Mainly experimental work in a specialist pipe rig built within a 22 m long flume to simulate flow in circular pipes running part full. Complementary work was undertaken in a small wind tunnel with a circular segment built within it. The 244 mm diameter pipe was studied with various flat rigid beds inserted into the base, to mimic a pipe with different depths of a deposited sediment bed.
The work was aimed at obtaining very detailed velocity and boundary shear stress data in fully developed turbulent flow, for use in drainage and sewerage systems. The flat and curved boundary surface elements make the prediction of these basic parameters problematic in such geometries when secondary flows are present. Attempts were made to simulate the boundary shear stress using the entropy principle. In addition to these studies, measurements were also made of the end depth ratio, h b/h c, for circular pipes running part full, with deposited sediment beds.
The characteristics of fully developed turbulent flow in smooth open channels of circular cross section (with and without a flat bed) have been examined experimentally in the range 0.375 < Fr < 1.96, 6.5 x104 < Re < 3.42 x105. A pipe of internal diameter 244mm, mounted in a 22m long tilting flume, was used for all the experiments. The depth of water in the channel was varied to produce cross sectional shapes with relative depths (h+t)/D =0.333, 0.399, 0.500, 0.666, 0.750 and 0.800 (where h and t are the depth of water and bed thickness respectively, both parameters are measured above the invert of the channel. Five different bed levels were investigated, i.e. t/D=0.0, 0.25, 0.332, 0.504 and 0.664. For each depth of water the boundary shear stress was measured using a Preston tube of internal diameter 4.8mm. The Preston tube readings were converted to shear stresses by use of Patel's calibration. In order to check the accuracy, the boundary shear stress data were numerically integrated along the wetted perimeter and compared to the frictional slope value, (i.e. t = pgRSf). The boundary shear stress distributions have been correlated with the geometry parameter Pb/Pw, and were shown to compare favourably with Knight's empirical equation which gives the percentage of total shear force carried by the wall. Ancillary equations are presented giving the correlation between the geometric parameters and the mean and maximum boundary shear stresses. Attention is also focused on the effect of the hydraulic parameters on flow resistance.
The distribution of velocity within the channel has been measured for a number of relative depths by means of a Pitot tube, (external diameter = 3.96mm). The data from the Pitot tube were used to calculate the discharge, and checked against the true value (obtained from a calibrated orifice plate). The velocity data have been used to produce isovels, from which secondary flow patterns have been inferred and the influence of the side walls on the flow has been examined. The use of the side wall correction procedure has been verified for the current cross sectional shape
The characteristics of fully developed turbulent flow in smooth ducts have been examined experimentally in the range 2.9 x l04 < Re < 8.3 x104, using a 9.2m long wind tunnel. The cross sectional shape of the duct was similar to that of the open channel. Bed levels of t/D=0.737, 0.800 and 0.900 were investigated. For each cross sectional shape the boundary shear stresses and point velocities were measured using the Preston and Pitot tube techniques described earlier. In order to fully explore the limits of the wind tunnel, pressure gradient versus discharge curves have been obtained. Such curves allowed the variation of global friction factor with Reynolds number to be investigated. The velocity data were used to determine the discharge, (which was numerically integrated and compared to the orifice plate value), and isovels. Using the isovels, a plane of zero shear was inferred for each of the tests which enable local resistance parameters to be investigated.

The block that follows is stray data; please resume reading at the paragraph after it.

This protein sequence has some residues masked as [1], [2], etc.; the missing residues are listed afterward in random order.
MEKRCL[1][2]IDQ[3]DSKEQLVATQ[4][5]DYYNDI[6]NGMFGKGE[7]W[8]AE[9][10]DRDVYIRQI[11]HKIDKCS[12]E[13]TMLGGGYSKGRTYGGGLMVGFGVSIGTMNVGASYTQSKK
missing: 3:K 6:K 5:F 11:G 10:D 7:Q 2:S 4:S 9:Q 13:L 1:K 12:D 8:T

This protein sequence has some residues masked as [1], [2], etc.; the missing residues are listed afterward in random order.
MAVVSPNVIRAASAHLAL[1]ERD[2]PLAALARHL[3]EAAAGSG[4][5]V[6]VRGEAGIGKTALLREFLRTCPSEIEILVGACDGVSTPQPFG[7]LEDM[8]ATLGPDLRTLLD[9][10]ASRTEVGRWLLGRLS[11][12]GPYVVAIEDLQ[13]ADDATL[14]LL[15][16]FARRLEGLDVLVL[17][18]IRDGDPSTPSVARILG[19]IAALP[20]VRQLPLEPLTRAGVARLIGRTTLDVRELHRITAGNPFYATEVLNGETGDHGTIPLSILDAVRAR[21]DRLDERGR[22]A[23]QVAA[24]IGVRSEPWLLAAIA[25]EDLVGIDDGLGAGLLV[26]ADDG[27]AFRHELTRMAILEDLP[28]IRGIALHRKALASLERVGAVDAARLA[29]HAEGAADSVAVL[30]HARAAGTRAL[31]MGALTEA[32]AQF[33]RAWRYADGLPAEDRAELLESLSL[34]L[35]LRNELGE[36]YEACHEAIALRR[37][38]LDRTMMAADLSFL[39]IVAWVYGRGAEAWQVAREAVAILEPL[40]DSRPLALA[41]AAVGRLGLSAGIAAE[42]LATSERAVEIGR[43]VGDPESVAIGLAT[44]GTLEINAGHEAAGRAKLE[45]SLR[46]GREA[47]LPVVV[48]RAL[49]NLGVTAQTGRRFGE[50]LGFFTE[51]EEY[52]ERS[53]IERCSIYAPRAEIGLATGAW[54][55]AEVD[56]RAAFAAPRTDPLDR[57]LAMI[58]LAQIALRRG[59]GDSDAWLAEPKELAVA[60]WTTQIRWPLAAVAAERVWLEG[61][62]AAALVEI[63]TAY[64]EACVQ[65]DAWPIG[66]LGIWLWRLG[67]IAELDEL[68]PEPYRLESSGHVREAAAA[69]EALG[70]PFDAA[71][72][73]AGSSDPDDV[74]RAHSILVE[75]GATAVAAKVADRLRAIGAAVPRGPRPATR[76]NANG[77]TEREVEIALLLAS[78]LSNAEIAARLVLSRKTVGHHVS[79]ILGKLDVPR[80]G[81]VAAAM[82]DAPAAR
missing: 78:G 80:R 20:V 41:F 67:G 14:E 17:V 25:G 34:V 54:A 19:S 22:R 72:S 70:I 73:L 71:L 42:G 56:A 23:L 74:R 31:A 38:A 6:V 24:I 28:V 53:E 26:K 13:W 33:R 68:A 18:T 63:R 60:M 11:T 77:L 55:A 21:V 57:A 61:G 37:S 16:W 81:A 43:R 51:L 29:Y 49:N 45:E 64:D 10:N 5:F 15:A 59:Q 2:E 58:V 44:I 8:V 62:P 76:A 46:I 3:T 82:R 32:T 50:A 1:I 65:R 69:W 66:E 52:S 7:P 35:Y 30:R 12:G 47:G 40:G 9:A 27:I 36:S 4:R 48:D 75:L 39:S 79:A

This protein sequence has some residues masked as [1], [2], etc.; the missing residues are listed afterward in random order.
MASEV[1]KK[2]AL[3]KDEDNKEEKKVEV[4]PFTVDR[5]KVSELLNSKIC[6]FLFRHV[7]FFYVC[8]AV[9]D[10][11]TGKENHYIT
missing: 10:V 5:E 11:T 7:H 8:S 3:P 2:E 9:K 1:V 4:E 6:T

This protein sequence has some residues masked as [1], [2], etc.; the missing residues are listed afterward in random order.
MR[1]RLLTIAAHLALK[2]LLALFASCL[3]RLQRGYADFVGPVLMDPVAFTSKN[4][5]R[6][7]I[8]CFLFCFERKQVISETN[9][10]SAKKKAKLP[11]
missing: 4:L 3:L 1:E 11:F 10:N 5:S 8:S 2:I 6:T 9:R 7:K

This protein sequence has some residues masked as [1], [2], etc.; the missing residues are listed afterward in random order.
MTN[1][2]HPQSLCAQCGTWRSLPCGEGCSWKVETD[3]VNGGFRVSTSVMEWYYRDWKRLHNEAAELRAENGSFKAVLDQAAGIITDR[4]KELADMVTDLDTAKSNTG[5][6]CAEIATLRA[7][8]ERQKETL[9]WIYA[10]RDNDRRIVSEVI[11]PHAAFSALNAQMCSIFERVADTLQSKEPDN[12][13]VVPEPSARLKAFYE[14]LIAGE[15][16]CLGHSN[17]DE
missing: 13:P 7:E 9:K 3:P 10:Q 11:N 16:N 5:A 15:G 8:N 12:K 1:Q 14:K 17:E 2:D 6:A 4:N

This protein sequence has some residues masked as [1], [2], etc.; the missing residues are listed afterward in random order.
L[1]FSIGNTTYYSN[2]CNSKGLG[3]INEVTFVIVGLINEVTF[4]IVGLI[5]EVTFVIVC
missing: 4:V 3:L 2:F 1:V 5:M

In order to check their accuracy, the boundary shear stress data were numerically integrated along the boundary of the channel, and compared to the average value, (i.e. x =R.dP/dx). The boundary shear stress distributions were used to examine the various prediction methods outlined by Lundgren and Johnson. These distributions have also been correlated with the geometry parameter Pb/Pw and compared to Knight's empirical equation.
A method to predict the transverse distribution of boundary shear stress based upon the entropy concept has been developed. The data obtained in the current study and that of Yuen (1989) have been used to test the applicability of the new method.
Knight, D.W. and Sterling, M.S., 2000, Boundary shear in circular pipes running partially full, Journal of Hydraulic Engineering, ASCE, Vol. 126, No. 4, April, 263-275. [J]
Sterling, M.S. and Knight, D.W., 2000, Resistance and boundary shear in circular conduits with flat beds running part full, Proc. Instn. of Civil Engineers, Water and Maritime Engineering, London, Vol. 142, Issue 4, Dec., 229-240. [J]
Sterling, M.S. and Knight, D.W., 2001, The free overfall as a flow measuring device in a circular channel, Proc. Instn. of Civil Engineers, Water and Maritime Engineering, London, 148, December, Issue 4, 235-243. [J]
Sterling, M.S. and Knight, D.W., 2002, An attempt at using the entropy approach to predict the transverse distribution of boundary shear stress in open channel flow, Journal of Stochastic Environmental research and Risk Assessment, Vol. 16, Spinger-Verlag, 127-142. [J]